Saturday, March 09, 2019

More uncritical praise for the hospitalist movement

This time it comes from The American Journal of Medicine.  From the recent narrative review article:
Multiple studies have shown that patients managed by a hospitalist have a shorter length of stay and lower hospital costs than those managed by other physicians.1, 3,6, 7

The reduced length of stay and reduced hospitalization costs are sufficient to strongly encourage community and teaching hospital directors to adopt and support the hospitalist model.

This is by no means proven.  Arguably the best and largest study examining this issue was negative.  It was presented at the hospitalist national meeting in 2005.  The researchers were leaders in the hospitalist movement.  The study was never published.  In fact, it was buried to such a degree that I had to go to the Internet Archive to find it.  You can access it at page 25 of this link.

Update: Since I composed this post, the link immediately above has gone bad. It’s been scrubbed from the Wayback Machine. I wasn’t aware that was possible but found out today that if you want something removed it’s easy enough to do, though requiring deliberate effort, as described here. Things don’t just disappear from the archive so I can only conclude that someone wanted it removed.

The study, though reported in The Hospitalist magazine, was never published in a Medline indexed journal, thus biasing every systemic review and meta-analysis on the hospitalist model published since then.

Fortunately the study received quite a bit of attention in the blogosphere at the time. Dr. Robert Centor, the author of DB’s Medical Rants, blogged about it and reproduced the study findings. Here they are, from his post:

Background: Several studies suggest that hospitalists can improve costs or outcomes in academic medical centers, but almost all of these studies have nonrandom assignment of patients to hospitalists, and no multi¬center studies exist. We studied patients assigned to hospitalist or non-hospitalist physicians based only on day of admission to determine the effects of hospitalists on outcomes and costs in 6 academic medical centers.

Methods: From July 2001 to June 2003, 31,891 general medicine inpatients were assigned to hospitalist or non-hospitalist physicians according to a predetermined daily call schedule. Patient interviews at admission and 1 month after discharge and administrative data were used to study effects on outcomes and costs.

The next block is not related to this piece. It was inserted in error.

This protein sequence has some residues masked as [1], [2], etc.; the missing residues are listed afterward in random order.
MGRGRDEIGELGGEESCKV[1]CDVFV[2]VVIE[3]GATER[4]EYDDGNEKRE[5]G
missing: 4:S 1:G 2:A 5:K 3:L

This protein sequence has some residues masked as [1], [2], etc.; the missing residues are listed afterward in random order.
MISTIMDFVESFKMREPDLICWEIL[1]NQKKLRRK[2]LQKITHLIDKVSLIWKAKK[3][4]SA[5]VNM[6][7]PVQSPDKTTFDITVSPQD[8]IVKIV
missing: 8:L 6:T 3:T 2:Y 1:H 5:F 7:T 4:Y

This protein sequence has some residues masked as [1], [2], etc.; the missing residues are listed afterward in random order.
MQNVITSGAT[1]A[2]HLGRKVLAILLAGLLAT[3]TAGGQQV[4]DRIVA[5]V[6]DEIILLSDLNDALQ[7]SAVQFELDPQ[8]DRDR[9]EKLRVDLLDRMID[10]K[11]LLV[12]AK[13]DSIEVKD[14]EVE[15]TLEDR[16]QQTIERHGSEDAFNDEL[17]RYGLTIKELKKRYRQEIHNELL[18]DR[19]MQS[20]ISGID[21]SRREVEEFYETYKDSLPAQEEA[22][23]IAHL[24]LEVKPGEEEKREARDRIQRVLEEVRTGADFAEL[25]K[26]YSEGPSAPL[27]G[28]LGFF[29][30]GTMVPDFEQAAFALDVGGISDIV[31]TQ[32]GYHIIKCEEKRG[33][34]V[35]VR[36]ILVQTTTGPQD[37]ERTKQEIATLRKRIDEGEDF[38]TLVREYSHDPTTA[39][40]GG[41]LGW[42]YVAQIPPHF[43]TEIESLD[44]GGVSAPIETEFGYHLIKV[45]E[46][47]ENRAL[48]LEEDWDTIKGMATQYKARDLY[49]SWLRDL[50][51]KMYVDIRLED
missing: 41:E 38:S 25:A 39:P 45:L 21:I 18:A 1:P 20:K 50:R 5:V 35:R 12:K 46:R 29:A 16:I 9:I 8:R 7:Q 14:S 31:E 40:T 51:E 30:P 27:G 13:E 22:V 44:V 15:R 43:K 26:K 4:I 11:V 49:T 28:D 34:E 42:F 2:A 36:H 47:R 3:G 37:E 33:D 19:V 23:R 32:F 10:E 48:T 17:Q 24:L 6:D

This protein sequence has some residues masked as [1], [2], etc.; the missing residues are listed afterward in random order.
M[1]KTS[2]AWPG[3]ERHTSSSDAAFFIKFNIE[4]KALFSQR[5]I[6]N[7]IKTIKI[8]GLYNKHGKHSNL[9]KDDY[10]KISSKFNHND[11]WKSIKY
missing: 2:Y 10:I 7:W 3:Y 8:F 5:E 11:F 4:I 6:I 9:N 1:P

Results: Twelve thousand and onepatients were cared for by hospitalists and 19,890 by non-hospitalists. There were no statistically significant differences in age, race, gender, Charlson Index, or distribution of primary diagnosis be¬tween the 2 groups. There were no statistically significant differences in in-hospital mortality, 30-day readmission and emergency room use, 30-day self-reported health status, or patient satisfaction. Mortality data up to 1 year after admission are pending. Average length of stay was 0.05 days shorter for hospitalist patients but this difference was not statistically significant. Costs were also similar between the groups. Individual center analyses had large confidence intervals on outcomes and costs and failed to show statistically significant effects on any measure of outcomes or costs except for 1 of the larger centers, which had lower length of stay and costs for hospitalists.

Conclusions: Hospitalists had small effects on selected outcome measures available to date, but did not produce the large resource savings that had been suggested by some earlier studies. The effectiveness of hospitalists appeared to vary by site, but was difficult to assess due to limited statistical power for site-specific analyses. Understanding the factors, such as physician experience, that may influence the effectiveness of hospitalists is important for maximizing the efficacy of hospitalist programs, because effects on outcomes may be small, vary by site, and be difficult to distinguish from chance in a specific clinical setting.

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